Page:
Trade war tariffs push up prices in China of BMW’s US-made X5 and X6 SUVs

PUBLISHED : Sunday, 29 July, 2018, 2:46pm
UPDATED : Sunday, 29 July, 2018, 10:30pm

German carmaker BMW said it would raise the prices of two US-made crossover sport-utility vehicles in China to cope with the extra cost of tariffs on US car imports into the world’s biggest automobile market.

In a move due to take effect on Monday, BMW said in a statement on the weekend that it would increase maker-suggested retail prices of the popular, relatively high-margin X5 and X6 SUV models by 4 per cent to 7 per cent.

The rates of increase suggest that BMW is willing to absorb much of the higher costs stemming from bringing the SUVs to China from its factory in South Carolina, underscoring the fierce competition among luxury car brands in China.

BMW’s move comes after China imposed new tariffs earlier this month on about US$34 billion of US imports, from soybeans and cars to lobsters, as part of a widening trade row.

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Beijing, which this year cut tariffs on all cars imported into China, slapped an additional 25 per cent levy on US-made cars as of July 6. As a result, China now levies a 40 per cent import duty on all cars imported from the United States.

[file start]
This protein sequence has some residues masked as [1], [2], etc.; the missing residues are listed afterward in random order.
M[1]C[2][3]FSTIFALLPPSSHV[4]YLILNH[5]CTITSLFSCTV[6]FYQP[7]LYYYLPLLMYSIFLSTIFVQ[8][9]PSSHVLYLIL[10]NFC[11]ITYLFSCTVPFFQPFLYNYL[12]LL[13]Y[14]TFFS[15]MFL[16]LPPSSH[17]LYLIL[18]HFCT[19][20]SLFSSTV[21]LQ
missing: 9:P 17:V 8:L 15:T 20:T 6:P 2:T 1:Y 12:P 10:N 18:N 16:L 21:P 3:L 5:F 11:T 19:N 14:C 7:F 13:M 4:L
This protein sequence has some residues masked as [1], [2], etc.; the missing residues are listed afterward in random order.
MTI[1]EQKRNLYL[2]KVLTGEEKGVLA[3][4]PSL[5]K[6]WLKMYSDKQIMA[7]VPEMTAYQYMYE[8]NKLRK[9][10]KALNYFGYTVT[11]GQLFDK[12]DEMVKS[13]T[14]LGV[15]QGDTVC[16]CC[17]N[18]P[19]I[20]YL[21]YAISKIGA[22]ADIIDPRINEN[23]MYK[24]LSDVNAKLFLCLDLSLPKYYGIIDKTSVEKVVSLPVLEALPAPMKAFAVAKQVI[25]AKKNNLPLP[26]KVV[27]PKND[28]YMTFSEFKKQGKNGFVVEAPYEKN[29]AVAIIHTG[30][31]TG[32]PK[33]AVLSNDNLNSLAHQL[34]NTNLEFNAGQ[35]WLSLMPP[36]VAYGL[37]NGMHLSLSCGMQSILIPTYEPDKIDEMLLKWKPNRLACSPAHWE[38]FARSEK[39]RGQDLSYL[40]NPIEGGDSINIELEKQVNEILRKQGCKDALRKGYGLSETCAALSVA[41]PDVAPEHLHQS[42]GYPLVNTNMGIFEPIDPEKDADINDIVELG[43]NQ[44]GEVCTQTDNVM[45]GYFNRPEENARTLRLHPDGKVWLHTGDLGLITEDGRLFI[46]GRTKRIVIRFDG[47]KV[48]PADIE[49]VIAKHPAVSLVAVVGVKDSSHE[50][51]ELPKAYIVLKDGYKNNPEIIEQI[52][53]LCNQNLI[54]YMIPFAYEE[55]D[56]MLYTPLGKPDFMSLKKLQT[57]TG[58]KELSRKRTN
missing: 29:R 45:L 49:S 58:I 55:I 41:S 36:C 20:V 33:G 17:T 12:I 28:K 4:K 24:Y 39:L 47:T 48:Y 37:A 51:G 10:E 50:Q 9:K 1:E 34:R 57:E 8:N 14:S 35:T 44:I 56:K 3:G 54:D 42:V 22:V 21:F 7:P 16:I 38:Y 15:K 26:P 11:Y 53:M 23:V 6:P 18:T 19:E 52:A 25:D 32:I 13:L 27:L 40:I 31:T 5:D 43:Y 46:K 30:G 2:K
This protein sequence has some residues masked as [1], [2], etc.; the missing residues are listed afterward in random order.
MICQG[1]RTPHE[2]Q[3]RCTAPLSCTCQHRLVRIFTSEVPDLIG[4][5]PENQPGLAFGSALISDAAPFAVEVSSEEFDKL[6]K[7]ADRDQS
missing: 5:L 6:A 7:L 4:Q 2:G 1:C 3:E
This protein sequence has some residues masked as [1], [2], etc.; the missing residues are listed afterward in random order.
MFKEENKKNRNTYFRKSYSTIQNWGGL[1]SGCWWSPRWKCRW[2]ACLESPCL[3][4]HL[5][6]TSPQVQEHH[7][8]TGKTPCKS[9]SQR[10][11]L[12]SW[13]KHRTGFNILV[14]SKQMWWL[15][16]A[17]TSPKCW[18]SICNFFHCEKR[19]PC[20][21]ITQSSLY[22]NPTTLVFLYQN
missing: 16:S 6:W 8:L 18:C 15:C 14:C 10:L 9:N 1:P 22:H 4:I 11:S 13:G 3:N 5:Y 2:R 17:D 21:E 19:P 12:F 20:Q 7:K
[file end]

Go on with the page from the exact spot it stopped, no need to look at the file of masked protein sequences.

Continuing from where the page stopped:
“BMW stands for free [trade] but can’t stand still without taking actions to respond to the market changes,” a BMW spokeswoman said in an email.

BMW imports X4, X5 and X6 crossover SUV models from the United States for sale in China where demand for SUVs has been booming. Last year, the German carmaker shipped more than 100,000 vehicles from the United States to China.

The company made no reference to pricing of its X4 model.

BMW’s decision to absorb much of the impact of the higher tariffs echoes an earlier move by US carmaker Ford Motor, which said it would not increase its prices for now in an effort to sustain its business momentum.

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China-based car dealers said German rival Mercedes-Benz, operated by Daimler, moderately raised the price in mid-July of its GLE, a sporty midsize SUV produced in the state of Alabama, in China.

A Daimler spokeswoman referred Reuters to comments made by the company last week.

Daimler chief executive Dieter Zetsche said on Thursday the carmaker was looking at ways to mitigate the impact of the trade war. This would include a review of whether to shift some US production to China.

Daimler also said last week its 2018 pre-tax profits would fall from last year because the new Chinese import tariffs would hurt sales of Mercedes-Benz SUVs.